On the other hand, dual effects of α-tocopherol and PKC on the eye are of interest in the means of glaucoma therapy. Kunisaki et al. in 1995 [41] and Lee at al. in 1999 [42] showed in different models that retinal vasculer dysfunction due to hyperglycemia could be prevented by α-tocopherol via a diachylglycerol-PKC pathway. In a study performed by Engin et al. [43], 60 glaucomatous eyes from 30 patients were divided into three groups. While group A patients recieved no tocopherol, group B and group C patients were given 300 and 600 mg/day of oral α-tocopheril acetate, respectively. Visual fields and retinal blood flows of ophthalmic and posterior ciliary arteries with Doppler ultrasonography were evaluated in the beginning of the study, as well 6 and 12 months after treatment. Compared with group A, differences of pulsatilty and resistivity indexes of ophthalmic and posterior ciliary arteries were lower in groups B and C 6 and 12 months after treatment. Posterior ciliary artery differences of resistivity indexes in the 6th and 12th months and ophthalmic artery differences of pulsatilty indexes reductions in the sixth month were statistically significant. Differences of mean deviations with visual fields in groups B and C were significantly lower than that of group A.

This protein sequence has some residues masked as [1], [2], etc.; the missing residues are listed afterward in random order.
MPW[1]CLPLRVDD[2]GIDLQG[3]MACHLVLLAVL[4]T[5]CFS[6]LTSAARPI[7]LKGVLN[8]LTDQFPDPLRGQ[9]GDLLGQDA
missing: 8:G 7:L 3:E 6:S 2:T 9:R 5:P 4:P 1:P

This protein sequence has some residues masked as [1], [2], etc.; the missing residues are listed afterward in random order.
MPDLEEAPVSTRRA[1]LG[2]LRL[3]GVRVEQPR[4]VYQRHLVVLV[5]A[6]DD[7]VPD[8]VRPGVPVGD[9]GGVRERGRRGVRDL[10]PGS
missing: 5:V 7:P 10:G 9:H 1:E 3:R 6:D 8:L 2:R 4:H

Focus on protein kinase C